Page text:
Barbados goes to the United Nations: Will Caribbean be accorded Research vantages?

Most of the world’s leaders, including CARICOM Prime Ministers, will be making their way to the United Nations building in September to tackle one of the most difficult challenges our world faces: how to save the lives of 52 million people who are expected by 2030 to die each year of non-communicable diseases. High on the list are diseases of the heart and strokes, cancer, diabetes, and lung disease. The historical evidence is indisputable. In 2008 alone more than 36 million died of such diseases according to a UN Report circulated last Monday. The disturbing trend is that the majority were from developing countries and were below the age of 60.

In our region non-communicable diseases account for more than 50% of all deaths and, of these, 30% are due to heart disease.

This letter was published as a column from - Humphrey Metzgen - President of the Heart & Stroke Foundation of Barbados

This human tragedy also comes with a heavy financial cost. The World Economic Forum concluded that last year’s global bill was in the order of US$ 400billion. For Barbados an earlier study by St Augustine Campus of University of the West Indies indicated that this figure was Bds$145 million and still rising.

Given the magnitude of the issue and the implications on all our lives, it is very reassuring to know that Prime Minister Stuart, Health Minister Inniss and his team of advisers, including Prof Hassell from the National Chronic Non-Communicable Diseases Commission, have taken the initiative to embrace many NGOs’ resources to help find a solution quickly. They will all also be at the UN meeting.

Already the Ministry of Health has begun national discussion aimed at stopping the marketing of unhealthy food products to children. The Heart & Stroke Foundation of Barbados (HSFB), in collaboration with CBC television, will be mounting a series of infomercials on better health. The GIS’s excellent half hour video production devoted entirely to the special concerns of heart diseases among women and the role of the HSFB have recently been broadcast. The programme has been so popular that it has been repeated.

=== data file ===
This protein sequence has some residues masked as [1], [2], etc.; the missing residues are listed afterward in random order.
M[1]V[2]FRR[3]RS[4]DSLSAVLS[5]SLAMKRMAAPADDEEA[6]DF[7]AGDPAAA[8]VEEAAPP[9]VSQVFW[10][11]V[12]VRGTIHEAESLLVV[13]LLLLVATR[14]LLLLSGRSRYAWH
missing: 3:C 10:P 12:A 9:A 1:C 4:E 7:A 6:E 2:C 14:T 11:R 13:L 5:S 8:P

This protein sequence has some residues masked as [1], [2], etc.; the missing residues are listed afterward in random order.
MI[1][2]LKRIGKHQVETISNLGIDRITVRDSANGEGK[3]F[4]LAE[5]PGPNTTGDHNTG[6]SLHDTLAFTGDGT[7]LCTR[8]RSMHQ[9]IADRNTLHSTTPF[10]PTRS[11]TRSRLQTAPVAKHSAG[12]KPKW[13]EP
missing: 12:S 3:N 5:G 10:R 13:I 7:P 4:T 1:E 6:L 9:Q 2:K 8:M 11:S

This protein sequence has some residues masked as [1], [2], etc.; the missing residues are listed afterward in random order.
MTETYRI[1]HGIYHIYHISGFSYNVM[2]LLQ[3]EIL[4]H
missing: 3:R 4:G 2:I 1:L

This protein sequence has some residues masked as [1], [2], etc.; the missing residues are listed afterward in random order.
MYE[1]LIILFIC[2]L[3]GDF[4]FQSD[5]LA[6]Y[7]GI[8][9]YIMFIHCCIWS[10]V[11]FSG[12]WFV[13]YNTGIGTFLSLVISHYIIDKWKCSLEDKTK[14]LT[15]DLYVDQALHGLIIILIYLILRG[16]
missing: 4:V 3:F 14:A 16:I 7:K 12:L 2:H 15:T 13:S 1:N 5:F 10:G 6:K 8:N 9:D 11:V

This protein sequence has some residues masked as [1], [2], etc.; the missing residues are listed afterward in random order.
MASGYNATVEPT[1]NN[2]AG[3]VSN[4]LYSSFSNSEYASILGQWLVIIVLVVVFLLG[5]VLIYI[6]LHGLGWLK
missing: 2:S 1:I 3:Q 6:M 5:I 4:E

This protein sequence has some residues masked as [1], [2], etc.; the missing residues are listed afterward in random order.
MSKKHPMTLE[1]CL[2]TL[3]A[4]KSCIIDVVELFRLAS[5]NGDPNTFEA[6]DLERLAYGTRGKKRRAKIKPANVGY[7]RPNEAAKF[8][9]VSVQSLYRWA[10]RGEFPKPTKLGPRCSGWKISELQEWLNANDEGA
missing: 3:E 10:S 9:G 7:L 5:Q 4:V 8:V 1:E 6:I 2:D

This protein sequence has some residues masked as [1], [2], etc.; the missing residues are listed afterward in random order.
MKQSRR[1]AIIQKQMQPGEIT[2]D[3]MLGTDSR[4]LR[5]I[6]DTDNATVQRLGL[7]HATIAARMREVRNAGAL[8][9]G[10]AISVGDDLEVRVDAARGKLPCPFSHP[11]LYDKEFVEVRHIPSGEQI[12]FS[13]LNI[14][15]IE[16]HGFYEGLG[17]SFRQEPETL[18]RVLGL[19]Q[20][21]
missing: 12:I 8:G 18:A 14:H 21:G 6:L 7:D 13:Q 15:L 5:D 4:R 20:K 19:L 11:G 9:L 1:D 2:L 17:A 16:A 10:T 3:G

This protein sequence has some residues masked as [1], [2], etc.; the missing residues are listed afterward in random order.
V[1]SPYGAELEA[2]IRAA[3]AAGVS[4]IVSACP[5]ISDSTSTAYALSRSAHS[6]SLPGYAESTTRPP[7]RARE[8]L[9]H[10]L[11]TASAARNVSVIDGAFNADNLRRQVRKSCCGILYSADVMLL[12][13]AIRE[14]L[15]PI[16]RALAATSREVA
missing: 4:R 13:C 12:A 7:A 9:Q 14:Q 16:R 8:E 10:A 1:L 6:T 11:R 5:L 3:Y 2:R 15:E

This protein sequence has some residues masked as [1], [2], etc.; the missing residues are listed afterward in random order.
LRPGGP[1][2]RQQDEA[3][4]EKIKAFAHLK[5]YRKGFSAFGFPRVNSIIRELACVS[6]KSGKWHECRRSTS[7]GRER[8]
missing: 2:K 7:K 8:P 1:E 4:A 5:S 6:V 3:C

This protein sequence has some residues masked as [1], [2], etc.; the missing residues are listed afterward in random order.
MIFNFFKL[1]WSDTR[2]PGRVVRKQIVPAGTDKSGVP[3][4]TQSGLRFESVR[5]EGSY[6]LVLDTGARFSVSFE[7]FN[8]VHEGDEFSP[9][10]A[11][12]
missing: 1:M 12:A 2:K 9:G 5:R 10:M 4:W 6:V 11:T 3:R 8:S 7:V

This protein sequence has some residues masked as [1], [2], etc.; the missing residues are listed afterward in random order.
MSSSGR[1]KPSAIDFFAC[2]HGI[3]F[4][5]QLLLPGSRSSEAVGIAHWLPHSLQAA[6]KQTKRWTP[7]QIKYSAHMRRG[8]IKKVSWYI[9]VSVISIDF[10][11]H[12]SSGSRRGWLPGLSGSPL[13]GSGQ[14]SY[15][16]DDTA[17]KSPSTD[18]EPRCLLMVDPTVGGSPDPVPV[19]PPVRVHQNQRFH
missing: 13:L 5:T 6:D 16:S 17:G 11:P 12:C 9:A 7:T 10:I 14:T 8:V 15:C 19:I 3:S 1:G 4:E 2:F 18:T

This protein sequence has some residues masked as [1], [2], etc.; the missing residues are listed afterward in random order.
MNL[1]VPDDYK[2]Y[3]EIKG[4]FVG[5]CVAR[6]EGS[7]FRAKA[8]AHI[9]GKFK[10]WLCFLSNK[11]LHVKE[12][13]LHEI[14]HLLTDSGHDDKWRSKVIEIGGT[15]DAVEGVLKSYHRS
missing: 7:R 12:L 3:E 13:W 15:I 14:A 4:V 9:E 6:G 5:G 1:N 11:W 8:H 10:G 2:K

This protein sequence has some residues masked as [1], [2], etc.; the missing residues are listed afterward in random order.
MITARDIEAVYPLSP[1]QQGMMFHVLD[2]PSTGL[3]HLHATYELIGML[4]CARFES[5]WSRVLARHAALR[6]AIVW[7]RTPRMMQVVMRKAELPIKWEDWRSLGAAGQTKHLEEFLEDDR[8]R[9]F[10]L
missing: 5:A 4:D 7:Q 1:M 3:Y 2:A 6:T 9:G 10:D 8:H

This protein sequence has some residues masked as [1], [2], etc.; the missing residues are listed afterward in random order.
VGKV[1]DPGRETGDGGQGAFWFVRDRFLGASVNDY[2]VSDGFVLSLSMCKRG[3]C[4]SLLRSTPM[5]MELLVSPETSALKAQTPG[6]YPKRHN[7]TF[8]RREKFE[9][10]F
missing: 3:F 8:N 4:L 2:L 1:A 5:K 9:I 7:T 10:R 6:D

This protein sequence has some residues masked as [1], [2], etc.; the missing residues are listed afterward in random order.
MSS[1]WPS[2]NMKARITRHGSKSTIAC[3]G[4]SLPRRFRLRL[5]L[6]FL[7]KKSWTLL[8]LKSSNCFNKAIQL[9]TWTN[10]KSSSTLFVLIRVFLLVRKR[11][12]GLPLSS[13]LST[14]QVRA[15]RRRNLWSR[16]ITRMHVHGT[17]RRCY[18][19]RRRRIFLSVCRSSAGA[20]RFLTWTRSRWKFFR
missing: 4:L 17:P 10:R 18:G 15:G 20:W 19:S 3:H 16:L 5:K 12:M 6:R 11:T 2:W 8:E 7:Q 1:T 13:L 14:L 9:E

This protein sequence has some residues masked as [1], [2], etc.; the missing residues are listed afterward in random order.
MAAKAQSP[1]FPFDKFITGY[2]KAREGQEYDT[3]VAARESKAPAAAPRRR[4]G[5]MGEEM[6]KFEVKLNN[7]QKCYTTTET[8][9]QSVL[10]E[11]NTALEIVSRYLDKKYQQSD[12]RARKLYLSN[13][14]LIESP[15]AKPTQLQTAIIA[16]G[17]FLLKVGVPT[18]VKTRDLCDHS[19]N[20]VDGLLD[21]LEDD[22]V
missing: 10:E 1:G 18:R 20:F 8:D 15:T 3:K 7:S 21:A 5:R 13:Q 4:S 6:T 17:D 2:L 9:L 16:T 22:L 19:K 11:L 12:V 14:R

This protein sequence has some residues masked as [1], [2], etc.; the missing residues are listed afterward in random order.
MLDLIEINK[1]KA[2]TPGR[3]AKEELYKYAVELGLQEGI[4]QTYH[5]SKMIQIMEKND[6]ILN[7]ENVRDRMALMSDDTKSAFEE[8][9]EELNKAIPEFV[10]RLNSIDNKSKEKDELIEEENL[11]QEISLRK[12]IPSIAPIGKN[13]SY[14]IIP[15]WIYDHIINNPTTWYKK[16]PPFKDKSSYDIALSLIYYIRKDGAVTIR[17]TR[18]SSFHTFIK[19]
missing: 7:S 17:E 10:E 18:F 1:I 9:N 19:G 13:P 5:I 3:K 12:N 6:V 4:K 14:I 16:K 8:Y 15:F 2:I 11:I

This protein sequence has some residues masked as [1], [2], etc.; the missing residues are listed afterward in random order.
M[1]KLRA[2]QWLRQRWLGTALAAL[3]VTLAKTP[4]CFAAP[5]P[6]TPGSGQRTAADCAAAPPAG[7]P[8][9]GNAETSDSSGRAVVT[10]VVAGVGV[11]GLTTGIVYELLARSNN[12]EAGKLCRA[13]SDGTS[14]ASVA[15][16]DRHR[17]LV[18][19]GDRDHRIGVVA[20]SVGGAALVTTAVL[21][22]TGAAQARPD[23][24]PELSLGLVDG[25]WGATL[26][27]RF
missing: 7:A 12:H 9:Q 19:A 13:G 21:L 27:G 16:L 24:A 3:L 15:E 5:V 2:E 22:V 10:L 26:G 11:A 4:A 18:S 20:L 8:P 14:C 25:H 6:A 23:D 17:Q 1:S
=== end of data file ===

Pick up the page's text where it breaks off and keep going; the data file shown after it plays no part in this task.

We are now at a stage where all the interested parties are gearing up for the big day in September. Hopefully they will produce a global agenda. Will this be enough? Will governments secure a clear commitment from the UN? What is the programme? And will there be sufficient funds to drive the project? All these and other burning issues will need answers. In the past we have seen, especially in times of natural disasters, great public sympathy and promises of generous financial help. Occasionally the resources required failed to materialise. The current economic recession will make this task even more testing.

So what should we do?

My suggestion is simple. The stakeholders should begin to identify specific actions and research needs at an early stage that will help to resolve the health care issues. As the President of the Heart & Stroke Foundation of Barbados, my wish list would be: national actions to reduce factors that lead to chronic diseases especially heart disease, stroke, high blood pressure, obesity; more affordable medicines, and better health care in the Caribbean. My second wish is that the financial and other support arising from the UN Summit be apportioned across different developing countries, including Barbados. The practice of automatically selecting the industrialised countries is now harder to justify than ever before. This latter consideration is important particularly for the Caribbean; we have the technical skills, we are likely to be the beneficiaries of any research, and research in the Caribbean often is associated with significant cost savings, and yet we are often overlooked.

My final wish, which might be a little more difficult, is to ensure that implementation of outcomes from the UN summit, including research, should not be tied to the donor countries’ contributions where institutions in these countries are given the preference to implement major actions and research. They should be open to our universities, medical establishments and hospitals that meet the requirements of the tendering process.

We have an opportunity to save lives and reduce the cost of health. The next time we look at the figures, let’s hope we see a steep decline in deaths and in the cost of providing healthcare for all.

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